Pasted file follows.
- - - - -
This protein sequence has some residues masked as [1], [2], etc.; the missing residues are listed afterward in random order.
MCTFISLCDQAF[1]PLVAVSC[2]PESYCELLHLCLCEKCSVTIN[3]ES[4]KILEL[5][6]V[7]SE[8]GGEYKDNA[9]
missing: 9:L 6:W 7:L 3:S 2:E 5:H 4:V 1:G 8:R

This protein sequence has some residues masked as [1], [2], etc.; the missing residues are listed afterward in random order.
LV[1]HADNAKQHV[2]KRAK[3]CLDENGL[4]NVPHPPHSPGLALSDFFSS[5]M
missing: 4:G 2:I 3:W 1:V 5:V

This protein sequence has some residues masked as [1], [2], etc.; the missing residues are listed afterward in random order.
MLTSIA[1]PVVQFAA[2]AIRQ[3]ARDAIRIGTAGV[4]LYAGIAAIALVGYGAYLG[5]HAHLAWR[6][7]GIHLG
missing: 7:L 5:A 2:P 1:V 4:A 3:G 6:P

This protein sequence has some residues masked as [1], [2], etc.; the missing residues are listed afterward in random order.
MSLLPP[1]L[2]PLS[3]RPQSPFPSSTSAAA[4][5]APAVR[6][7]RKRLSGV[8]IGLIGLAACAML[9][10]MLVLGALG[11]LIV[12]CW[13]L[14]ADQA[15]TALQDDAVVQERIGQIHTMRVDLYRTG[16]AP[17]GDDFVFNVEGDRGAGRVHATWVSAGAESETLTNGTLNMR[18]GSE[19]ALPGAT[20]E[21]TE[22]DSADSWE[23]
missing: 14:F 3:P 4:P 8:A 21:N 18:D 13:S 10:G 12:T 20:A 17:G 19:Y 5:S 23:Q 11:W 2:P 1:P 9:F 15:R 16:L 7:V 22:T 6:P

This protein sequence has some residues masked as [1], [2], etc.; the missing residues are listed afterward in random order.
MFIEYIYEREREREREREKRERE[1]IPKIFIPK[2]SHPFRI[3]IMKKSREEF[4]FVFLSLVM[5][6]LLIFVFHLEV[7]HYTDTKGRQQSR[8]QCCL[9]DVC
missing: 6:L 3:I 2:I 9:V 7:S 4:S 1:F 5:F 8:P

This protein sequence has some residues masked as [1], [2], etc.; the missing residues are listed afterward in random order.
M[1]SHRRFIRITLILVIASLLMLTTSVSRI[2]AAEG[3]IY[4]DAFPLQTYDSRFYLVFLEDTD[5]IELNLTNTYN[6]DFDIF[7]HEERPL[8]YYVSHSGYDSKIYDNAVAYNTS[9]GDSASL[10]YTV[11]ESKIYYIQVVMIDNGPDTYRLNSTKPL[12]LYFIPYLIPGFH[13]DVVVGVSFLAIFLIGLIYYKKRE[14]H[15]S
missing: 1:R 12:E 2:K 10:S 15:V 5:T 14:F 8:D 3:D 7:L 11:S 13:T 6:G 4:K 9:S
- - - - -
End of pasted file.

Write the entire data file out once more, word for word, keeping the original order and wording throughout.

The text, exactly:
This protein sequence has some residues masked as [1], [2], etc.; the missing residues are listed afterward in random order.
MCTFISLCDQAF[1]PLVAVSC[2]PESYCELLHLCLCEKCSVTIN[3]ES[4]KILEL[5][6]V[7]SE[8]GGEYKDNA[9]
missing: 9:L 6:W 7:L 3:S 2:E 5:H 4:V 1:G 8:R

This protein sequence has some residues masked as [1], [2], etc.; the missing residues are listed afterward in random order.
LV[1]HADNAKQHV[2]KRAK[3]CLDENGL[4]NVPHPPHSPGLALSDFFSS[5]M
missing: 4:G 2:I 3:W 1:V 5:V

This protein sequence has some residues masked as [1], [2], etc.; the missing residues are listed afterward in random order.
MLTSIA[1]PVVQFAA[2]AIRQ[3]ARDAIRIGTAGV[4]LYAGIAAIALVGYGAYLG[5]HAHLAWR[6][7]GIHLG
missing: 7:L 5:A 2:P 1:V 4:A 3:G 6:P

This protein sequence has some residues masked as [1], [2], etc.; the missing residues are listed afterward in random order.
MSLLPP[1]L[2]PLS[3]RPQSPFPSSTSAAA[4][5]APAVR[6][7]RKRLSGV[8]IGLIGLAACAML[9][10]MLVLGALG[11]LIV[12]CW[13]L[14]ADQA[15]TALQDDAVVQERIGQIHTMRVDLYRTG[16]AP[17]GDDFVFNVEGDRGAGRVHATWVSAGAESETLTNGTLNMR[18]GSE[19]ALPGAT[20]E[21]TE[22]DSADSWE[23]
missing: 14:F 3:P 4:P 8:A 21:N 18:D 13:S 10:G 12:T 20:A 17:G 19:Y 5:S 23:Q 11:W 2:P 1:P 9:F 15:R 16:L 7:V 22:T 6:P

This protein sequence has some residues masked as [1], [2], etc.; the missing residues are listed afterward in random order.
MFIEYIYEREREREREREKRERE[1]IPKIFIPK[2]SHPFRI[3]IMKKSREEF[4]FVFLSLVM[5][6]LLIFVFHLEV[7]HYTDTKGRQQSR[8]QCCL[9]DVC
missing: 6:L 3:I 2:I 9:V 7:S 4:S 1:F 5:F 8:P

This protein sequence has some residues masked as [1], [2], etc.; the missing residues are listed afterward in random order.
M[1]SHRRFIRITLILVIASLLMLTTSVSRI[2]AAEG[3]IY[4]DAFPLQTYDSRFYLVFLEDTD[5]IELNLTNTYN[6]DFDIF[7]HEERPL[8]YYVSHSGYDSKIYDNAVAYNTS[9]GDSASL[10]YTV[11]ESKIYYIQVVMIDNGPDTYRLNSTKPL[12]LYFIPYLIPGFH[13]DVVVGVSFLAIFLIGLIYYKKRE[14]H[15]S
missing: 1:R 12:E 2:K 10:S 15:V 5:T 14:F 8:D 3:D 7:L 11:S 13:T 6:G 4:K 9:S